The hornbills are stiff as battle-axes, the ostriches sit folded like bath towels, and the shimmering green quetzals lie resplendent in drawers reeking of mothballs.
Tray after tray, row after row, the birds and their eggs stretch across the 22,000 square feet of this featureless warehouse on the dusty outskirts of Camarillo, home of the Western Foundation of Vertebrate Zoology, one of the largest and perhaps least-known ornithology collections in the world.
Penguins, condors, kiwis, birds of paradise and even extinct species such as the heath hen and Carolina parakeet peer up from drawers or look down from the ceiling.
Eggs -- more than a million of them -- are everywhere. Only the British Museum of Natural History has as many.
"From the egg point of view, it's the best there is," said Joseph Forshaw, an ornithologist and renowned parrot expert who flew in from Australia recently just to examine the foundation's collection of trogons -- a lesser-known relative of the quetzal -- for an upcoming book.
"In most of my work, the specimens come from this collection," Forshaw said.
Along with a million eggs, 53,000 skins and 8,000 books, the foundation houses 18,000 nests -- the largest such collection in the world.
Started in 1956 by a handful of adventurous, occasionally swashbuckling egg collectors, the foundation has always kept a low profile, opening itself primarily to scientists.
So far, it has participated in more than 3,000 research projects.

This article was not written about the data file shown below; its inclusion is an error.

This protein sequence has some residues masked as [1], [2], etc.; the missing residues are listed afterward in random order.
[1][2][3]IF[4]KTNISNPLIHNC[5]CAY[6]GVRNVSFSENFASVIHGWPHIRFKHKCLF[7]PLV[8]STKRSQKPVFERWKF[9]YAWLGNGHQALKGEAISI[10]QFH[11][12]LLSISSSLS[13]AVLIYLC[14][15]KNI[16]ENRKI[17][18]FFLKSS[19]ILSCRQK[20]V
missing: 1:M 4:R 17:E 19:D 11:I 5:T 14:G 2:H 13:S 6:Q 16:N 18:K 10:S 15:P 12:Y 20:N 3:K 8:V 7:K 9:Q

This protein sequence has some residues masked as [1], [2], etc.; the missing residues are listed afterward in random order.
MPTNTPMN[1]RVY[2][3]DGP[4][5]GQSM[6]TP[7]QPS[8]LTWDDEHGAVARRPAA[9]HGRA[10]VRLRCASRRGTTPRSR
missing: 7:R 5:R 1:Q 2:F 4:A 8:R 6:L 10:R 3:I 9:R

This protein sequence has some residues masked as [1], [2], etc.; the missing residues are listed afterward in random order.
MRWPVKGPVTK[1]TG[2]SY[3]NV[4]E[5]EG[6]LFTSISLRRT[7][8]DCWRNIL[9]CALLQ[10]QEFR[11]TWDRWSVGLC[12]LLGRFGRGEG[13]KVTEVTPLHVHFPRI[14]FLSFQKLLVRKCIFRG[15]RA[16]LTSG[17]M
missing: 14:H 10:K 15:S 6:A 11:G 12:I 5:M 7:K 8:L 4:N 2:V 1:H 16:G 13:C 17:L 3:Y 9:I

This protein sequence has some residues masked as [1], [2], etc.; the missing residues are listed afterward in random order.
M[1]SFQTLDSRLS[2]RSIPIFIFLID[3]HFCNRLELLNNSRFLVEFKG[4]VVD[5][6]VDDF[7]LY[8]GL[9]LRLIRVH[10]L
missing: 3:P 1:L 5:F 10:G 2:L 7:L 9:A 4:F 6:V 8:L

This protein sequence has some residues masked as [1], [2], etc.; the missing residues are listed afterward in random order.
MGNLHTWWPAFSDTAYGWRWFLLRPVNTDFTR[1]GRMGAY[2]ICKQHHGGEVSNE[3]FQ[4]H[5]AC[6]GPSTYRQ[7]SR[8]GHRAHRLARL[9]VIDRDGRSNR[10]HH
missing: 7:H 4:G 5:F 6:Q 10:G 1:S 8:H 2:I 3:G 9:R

Its collections helped prove that DDT caused thinning of brown pelican, peregrine falcon and bald eagle eggshells. That led to $140 million in legal settlements against companies that for years dumped pesticides off the coast of Los Angeles, and foundation scientists also testified in a landmark court battle that led to the banning of DDT in the United States in 1972.
"I think most anyone who has done museum-based study on birds has used the collections or wished they had," said Kimball Garrett, foundation board member and ornithology collections manager for the Los Angeles County Museum of Natural History. "The egg collection is really the only game in town."
While most of its work has been out of the public eye, the foundation's new director, Linnea Hall, hopes to change that.
Hall, a former professor of ornithology and a wildlife biologist, wants to increase fundraising, create partnerships with academic institutions, boost outreach to schools and offer occasional tours to the public.
"This place is still primarily for hard-core researchers," she said. "But we are raising our profile, slowly."
The nonprofit foundation survives largely on donations. It has just five full-time employees to catalogue eggs, prepare skins and mount expeditions around the globe. Money is tight.
Recently, collections manager Rene Corado opened a refrigerator, revealing dozens of frozen hawks, crows and pheasants.
"We are running out of room," said Corado, who skins the birds, packs them with cotton and labels them.
The foundation is actually a collection of collections.
Lloyd Kiff, the first director of the foundation, set off on an 11,000-mile car journey in 1970 to persuade major collectors to donate their eggs. Of the 20 he visited, all but one agreed. The foundation now has 400 egg collections.